When I first was introduced to the practice of lectio divina many years ago I felt an opening inside of me, as if I was being met right where I was. I discovered in this ancient way of praying a mirror of my own inner movements and longing for contemplative depth. I felt supported in a way of savoring life and listening deeply for the voice of Spirit moving through sacred texts and the world.
Lectio divina has four movements or stages to it which invite us into a place of savoring life and our experience and to discover God’s invitation to us in the midst of our experience. These four movements overflow into the whole of our lives. The first movement is to read the sacred text and listen for a word that shimmers or catches my attention. I do this as I sit to pray each morning with my scripture reading, but also as I move through the day I find that there are moments that shimmer forth: a friend offers me an unexpected insight, I gaze upon my sweetly sleeping dog, I go for a long walk and find the gathering of crows cawing stirs something in my heart, my husband reaches for my hand and in that moment I feel so deeply loved. We all have these shimmering moments calling to us each day if we pay attention. Through lectio I cultivate the capacity to notice these and honor them as important, as sacred.
~Christine Valters Paintner
how you discover the tools over a lifetime that meet you halfway, offer profound vision, and tend to your needs for understanding- are all a microcosm of the power of letting go into mystery….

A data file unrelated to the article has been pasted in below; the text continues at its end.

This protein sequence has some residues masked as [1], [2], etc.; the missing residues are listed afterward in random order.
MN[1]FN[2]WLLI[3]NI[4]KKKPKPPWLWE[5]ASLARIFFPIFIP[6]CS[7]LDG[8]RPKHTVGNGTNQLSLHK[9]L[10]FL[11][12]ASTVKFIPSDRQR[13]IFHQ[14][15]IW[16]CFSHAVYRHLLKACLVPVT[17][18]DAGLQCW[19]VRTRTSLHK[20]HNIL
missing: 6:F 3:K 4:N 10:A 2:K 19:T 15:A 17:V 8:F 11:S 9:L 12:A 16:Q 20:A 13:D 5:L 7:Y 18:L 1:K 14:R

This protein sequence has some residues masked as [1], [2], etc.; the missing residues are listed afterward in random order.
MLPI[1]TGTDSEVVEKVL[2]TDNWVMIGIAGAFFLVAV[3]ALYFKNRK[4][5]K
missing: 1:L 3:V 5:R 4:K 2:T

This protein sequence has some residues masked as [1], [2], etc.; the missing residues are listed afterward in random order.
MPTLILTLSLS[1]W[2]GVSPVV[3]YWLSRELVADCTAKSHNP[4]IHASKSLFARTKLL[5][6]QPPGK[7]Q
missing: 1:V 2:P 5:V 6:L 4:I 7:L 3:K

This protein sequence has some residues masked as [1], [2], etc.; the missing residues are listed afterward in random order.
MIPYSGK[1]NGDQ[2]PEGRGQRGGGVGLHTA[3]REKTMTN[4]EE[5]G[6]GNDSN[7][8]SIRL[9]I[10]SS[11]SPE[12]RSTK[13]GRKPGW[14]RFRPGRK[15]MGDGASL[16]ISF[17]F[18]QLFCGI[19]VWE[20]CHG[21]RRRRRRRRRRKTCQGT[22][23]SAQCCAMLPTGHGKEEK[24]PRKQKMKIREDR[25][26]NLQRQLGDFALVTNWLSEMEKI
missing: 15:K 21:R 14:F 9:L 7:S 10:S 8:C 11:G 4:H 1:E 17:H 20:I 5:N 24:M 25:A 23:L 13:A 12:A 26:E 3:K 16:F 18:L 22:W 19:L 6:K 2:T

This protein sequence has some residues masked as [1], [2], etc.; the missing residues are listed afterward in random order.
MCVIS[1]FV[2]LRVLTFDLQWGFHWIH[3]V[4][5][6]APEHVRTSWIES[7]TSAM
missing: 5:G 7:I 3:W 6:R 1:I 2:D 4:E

inquiry for today~ where are the myriad discomforts of the day settling? what ritual do you lean on to find the luminous?
Human beings have a natural pull deep into actual life with all its complexity and challenges. It’s wonderful- I call it soul. But we also have an instinct to explore and taste the mystery of it all and the highest, most ideal and sublime values. That is the spirit. But that mystery can’t be defined or placed in a test tube. The imagination- all those stories and parables and rituals- serves the spirit and gives image to the unnamable. To benefit from the spiritual insights of millennia, we need two powers: one, the capacity to make effective and powerful images, and two, the ability to grasp the thrust of those images and be transformed by them, to feel the presence of the unknown that they conjure up. Again, if you confuse the image with what you are seeking, you will not be int eh realm of spirit at all. Working with imagination is a delicate business. Religious images are a means, not an end. They allow us to be in the presence of the great mystery of life- but to benefit from such powerful images, you have to take care not to make them into idols, interpret them too far, or get stuck on only one set of images. There is a great deal to learn about the imagination, and the best way to begin might to read one of the sacred stories, as story, and open yourself to the mysterious state of mind in which the story places you. Steep in it, live with talk about it, make it one of your own. ~Thomas Moore